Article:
Thursday, March 31, 2011

Lessons That Could Be Learned

Almost immediately after problems began at the tsunami-damaged Fukushima Dai-ichi Nuclear Power Plant in Miyagi, Japan, the pro/anti nuke debate flared up.  At the beginning, the two sides stuck to their long-held positions,  Opponents said look, nuclear power plants are dangerous, just like we warned.  Supporters said look, the plants shut down and everything is contained, just as we expected.  But when crisis in Japan got worse, with significant damage to the buildings housing reactors 1-4 from a series of hydrogen explosions, the pro-nuke side retreated somewhat.  Some will surely surge back with renewed vigor, because their support is more tribal than rational.  Others may never be as enthused as they once were.

I've had some more general lessons running around my head than the ones I identified in the previous post, but I haven't found a way to make it a coherent post out of them.  So below I have just listed them out, in order to capture them before some new crisis displaces them.
  1. "Is" is the wrong verb.  A lot of pro-nuke cranks are fond of saying, "Nuclear power is safe."  This reveals a significant confusion on their part, because it is absolutely clear that nuclear power isn't inherently safe.  Most large industrial objects are not.  Cars, planes, trains, tanks, ore smelters, oil rigs, coal mines, oil refineries, combines, bulldozers - all of them are in fact quite risky when not taken seriously on a continuous basis.  What the supporters should say instead is, "Nuclear power plants can be run safely."   I believe that statement is true.  I also believe that it is hard to make that sentence true.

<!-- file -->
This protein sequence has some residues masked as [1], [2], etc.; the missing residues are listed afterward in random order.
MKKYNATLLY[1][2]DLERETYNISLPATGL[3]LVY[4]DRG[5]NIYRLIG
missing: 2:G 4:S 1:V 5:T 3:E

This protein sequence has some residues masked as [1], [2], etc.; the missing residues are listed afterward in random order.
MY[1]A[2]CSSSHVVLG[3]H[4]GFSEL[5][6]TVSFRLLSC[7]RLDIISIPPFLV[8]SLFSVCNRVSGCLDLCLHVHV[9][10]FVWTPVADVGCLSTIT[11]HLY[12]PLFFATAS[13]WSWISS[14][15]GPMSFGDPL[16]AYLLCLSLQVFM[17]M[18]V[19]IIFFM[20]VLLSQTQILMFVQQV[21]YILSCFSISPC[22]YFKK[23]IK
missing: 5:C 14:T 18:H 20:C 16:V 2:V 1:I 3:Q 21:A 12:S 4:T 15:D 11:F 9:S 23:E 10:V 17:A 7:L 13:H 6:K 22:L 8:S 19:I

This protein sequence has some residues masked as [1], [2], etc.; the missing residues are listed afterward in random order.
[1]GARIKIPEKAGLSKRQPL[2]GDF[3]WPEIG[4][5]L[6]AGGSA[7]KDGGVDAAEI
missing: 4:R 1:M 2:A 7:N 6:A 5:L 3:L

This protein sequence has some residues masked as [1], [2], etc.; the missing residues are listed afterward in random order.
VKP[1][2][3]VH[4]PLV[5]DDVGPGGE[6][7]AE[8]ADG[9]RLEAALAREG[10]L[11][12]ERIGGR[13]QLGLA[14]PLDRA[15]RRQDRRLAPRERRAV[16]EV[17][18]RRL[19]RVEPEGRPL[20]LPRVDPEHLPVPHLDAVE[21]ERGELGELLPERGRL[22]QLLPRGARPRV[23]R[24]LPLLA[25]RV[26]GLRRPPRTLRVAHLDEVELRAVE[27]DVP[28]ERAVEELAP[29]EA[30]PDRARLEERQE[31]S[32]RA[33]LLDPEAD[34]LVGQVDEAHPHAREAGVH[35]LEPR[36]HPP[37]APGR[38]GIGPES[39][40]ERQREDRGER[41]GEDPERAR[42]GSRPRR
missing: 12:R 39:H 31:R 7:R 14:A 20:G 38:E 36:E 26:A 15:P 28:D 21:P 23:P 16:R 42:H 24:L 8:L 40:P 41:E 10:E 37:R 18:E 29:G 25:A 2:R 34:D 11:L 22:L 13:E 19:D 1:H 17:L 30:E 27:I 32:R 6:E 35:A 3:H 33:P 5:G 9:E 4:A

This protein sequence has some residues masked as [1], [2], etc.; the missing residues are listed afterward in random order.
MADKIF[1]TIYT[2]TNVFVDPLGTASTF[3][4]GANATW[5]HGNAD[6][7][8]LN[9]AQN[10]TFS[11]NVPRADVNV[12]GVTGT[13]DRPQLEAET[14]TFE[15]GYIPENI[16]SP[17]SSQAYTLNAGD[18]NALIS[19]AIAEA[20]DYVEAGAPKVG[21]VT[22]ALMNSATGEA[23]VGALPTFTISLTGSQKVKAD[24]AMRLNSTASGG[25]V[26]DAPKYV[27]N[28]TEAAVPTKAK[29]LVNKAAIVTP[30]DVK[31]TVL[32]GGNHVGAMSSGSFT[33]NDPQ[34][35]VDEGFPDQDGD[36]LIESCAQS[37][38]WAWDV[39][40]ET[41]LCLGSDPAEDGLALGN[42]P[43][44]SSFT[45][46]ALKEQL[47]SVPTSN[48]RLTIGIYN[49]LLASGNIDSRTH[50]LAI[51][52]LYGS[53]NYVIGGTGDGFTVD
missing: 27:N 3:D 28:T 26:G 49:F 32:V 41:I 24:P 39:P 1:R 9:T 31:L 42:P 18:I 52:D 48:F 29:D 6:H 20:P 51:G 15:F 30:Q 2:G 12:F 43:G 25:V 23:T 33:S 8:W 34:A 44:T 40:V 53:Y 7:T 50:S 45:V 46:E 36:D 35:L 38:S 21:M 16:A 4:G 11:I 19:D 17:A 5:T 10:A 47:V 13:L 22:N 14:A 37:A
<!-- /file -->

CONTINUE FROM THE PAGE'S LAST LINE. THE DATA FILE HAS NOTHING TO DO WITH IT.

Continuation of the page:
2. Tail risk is incomprehensible.  Our modern high-technology industrial civilization is a very recent occurrence in the history of our little blue planet.  As a result, accurate records about various geophysical phenomenon are very short, and probably non-existent for some types of events.  Scientists have become pretty good at teasing clues out of the geological record, but the risk to nuclear plants in many areas is still not quantified.  But even if it could be quantified, humans aren't good at assessing the numbers.  For instance, a flight on a first-world commercial airline is safer than driving, but many people still refuse to get on a plane.  Similar problems arise when talking about nuclear power plants. But in that discussion the risk is often either wildly over-estimated or completely dismissed, and neither is correct.
  3. Profit is corrosive to safety.  As I've said before, here and elsewhere, I do not trust private, profit-driven corporations to run nuclear plants safely.  The reason is that safety costs money.  Resources spent on safety frequently won't translate into profits, in either the short term or the long term.  But executives get rewarded for performance on a time scale that is relatively short.  The massive mismatch between when cost-cutting might backfire and when an executive gets to drive new Porsche means that it will almost always be in a decision-maker's interest to go for short-term rewards.
  4. Technology matters only somewhat.  When a safety discussion becomes heated, often people will join in to say that one reactor type or another is better, and if only that reactor had been used, this or that problem wouldn't ever happen.  But nothing can be made fool-proof, and the specifics of implementation and operation can render inoperable a safety feature in any design .  The organizational culture that surrounds the low probability, high impact nature of nuclear power plants is just as important as the technology that is in use.

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